“We entertain no doubt upon the evidence that Hernandez was carrying on military operations in support of the revolutionary party. It may be that adherents of that side of the controversy in the particular locality where Hernandez was the leader of the movement entertained a preference for him as the future executive head of the nation, but that is beside the question. The acts complained of were the acts of a military commander representing the authority of the revolutionary party as a government, which afterwards succeeded and was recognized by the United States. We think the Circuit Court of Appeals was justified in concluding that the acts of the defendant were the acts of the Government of Venezuela, and as such are not properly the subject of adjudication in the courts of another government.'
“ The decisions cited on plaintiff's behalf are not in point. Cases respecting arrests by military authority in the absence of the prevalence of war; or the validity of contracts between individuals entered into in aid of insurrection; or the right of revolutionary bodies to vex the commerce of the world on its common highway without incurring the penalties denounced on piracy; and the like, do not involve the questions presented here.
“ We agree with the Circuit Court of Appeals, that “the evidence upon the trial indicated that the purpose of the defendant in his treatment of the plaintiff was to coerce the plaintiff to operate his waterworks and his repair works for the benefit of the community and the revolutionary forces,' and that it was not sufficient to have warranted a finding by the jury that the defendant was actuated by malice or any personal or private motive;' and we concur in its disposition of the rulings below. The decree of the Circuit Court is affirmed."
Underhill v. Hernandez (1897), 168 U. S. 250, aflirning 26 U. S. App.
573, 13 C. C. A. 51, and 65 Fed. Rep. 577.
3. LEGISLATIVE POWER.
(1) RIGHTS OF PROPERTY.
“In my opinion all questions touching the title of lands in this State, or any other State, must be tried and decided in the manner prescribed by the Constitutions and laws of the land.”
Mr. Jay, Sec. for For. Aff., to Mr. de Lotbiniere, Jan. 29, 1789, 4 MS.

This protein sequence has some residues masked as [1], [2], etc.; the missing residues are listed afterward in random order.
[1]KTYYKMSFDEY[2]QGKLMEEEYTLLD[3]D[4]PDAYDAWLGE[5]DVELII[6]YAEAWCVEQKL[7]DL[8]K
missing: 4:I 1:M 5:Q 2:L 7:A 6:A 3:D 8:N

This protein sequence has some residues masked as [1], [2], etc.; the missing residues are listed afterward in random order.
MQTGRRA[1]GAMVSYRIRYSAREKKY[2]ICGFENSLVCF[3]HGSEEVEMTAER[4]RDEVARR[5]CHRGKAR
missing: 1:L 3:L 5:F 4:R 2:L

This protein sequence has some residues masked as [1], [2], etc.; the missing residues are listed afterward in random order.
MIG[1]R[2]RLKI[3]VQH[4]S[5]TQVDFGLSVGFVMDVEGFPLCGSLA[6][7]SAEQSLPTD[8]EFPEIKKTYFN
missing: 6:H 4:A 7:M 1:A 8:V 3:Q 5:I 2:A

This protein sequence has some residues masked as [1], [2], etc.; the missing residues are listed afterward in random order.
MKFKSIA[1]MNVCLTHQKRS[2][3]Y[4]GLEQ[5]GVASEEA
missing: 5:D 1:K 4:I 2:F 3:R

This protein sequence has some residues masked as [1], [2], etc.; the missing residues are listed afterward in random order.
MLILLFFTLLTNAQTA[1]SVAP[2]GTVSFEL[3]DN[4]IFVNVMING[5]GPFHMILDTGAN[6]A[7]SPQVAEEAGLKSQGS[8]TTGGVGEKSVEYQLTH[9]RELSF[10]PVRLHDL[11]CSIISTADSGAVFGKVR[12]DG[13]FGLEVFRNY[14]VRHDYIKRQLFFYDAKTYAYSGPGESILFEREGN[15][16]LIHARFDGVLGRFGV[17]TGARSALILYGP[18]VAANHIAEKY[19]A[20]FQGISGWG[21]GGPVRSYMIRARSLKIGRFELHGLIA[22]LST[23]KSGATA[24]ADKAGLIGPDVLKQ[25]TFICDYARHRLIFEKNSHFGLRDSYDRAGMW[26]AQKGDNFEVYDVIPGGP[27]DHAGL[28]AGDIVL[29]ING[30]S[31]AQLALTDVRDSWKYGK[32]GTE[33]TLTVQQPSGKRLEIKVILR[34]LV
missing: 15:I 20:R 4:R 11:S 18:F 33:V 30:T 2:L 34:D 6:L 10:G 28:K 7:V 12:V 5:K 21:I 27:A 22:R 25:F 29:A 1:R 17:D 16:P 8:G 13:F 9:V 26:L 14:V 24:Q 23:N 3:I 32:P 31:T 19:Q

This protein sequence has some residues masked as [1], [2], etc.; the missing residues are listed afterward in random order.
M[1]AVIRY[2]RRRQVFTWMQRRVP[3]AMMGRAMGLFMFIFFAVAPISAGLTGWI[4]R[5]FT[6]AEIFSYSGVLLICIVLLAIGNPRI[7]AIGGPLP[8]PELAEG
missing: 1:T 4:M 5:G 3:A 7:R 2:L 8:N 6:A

Am. Let. 81. See the case of William Crooks, Moore, Int. Arbitrations, I. 415.
Whether the authorities of Cuba, in disposing of property in the island, proceeded regularly or irregularly would depend wholly upon the laws in force there.
Mr. Marcy, Sec. of State, to Mr. Hernandez, March 29, 1856, 45 MS. Dom.
The United States will take no part in the contentions between citizens of the United States in regard to the interoceanic route by way of Nicaragua. “ The law of the country must regulate all questions of this nature. If grants are made, its judicial authority in the event of disputed claims must determine the rights of the parties. The United States can only insist, that treaty stipulations be fairly executed, and that good faith be observed toward all those deriving rights from the local government."
Mr. Cass, Sec. of State, to Mr. Lamar, min. to Central America, Jan. 2,
1858, MS. Inst. American States, XV. 288.
“ It is an established principle of international law that every State has the right to regulate the conditions upon which property within its territory, whether real or personal, shall be held and transmitted." It is prima facie a question for the courts.
Mr. Gresham, Sec. of State, to Mr. Hoxtun, December 20, 1893, 194 MS.
Dom. Let. 598.
Transactions depending upon the rules of international law are to be decided in accordance with those rules as they existed at the time when the transaction took place.
Mortimer v. N. Y. Elevated Railroad Co. (1889), 6 N. Y. Supp. 898.
(2) INDUSTRIAL PROPERTY.
The Government of the United States cannot with propriety ask
the Government of another country to suspend the Local regulation.
operation of its laws in order that a citizen of the United States may have further time in which to secure in such country a patent for his invention.
Mr. Frelinghuysen, Sec. of State, to Mr. Mann, Dec. 27, 1884, 153 MS.
Dom. Let. 515; Mr. Frelinghuysen, Sec. of State, to Mr. Russell,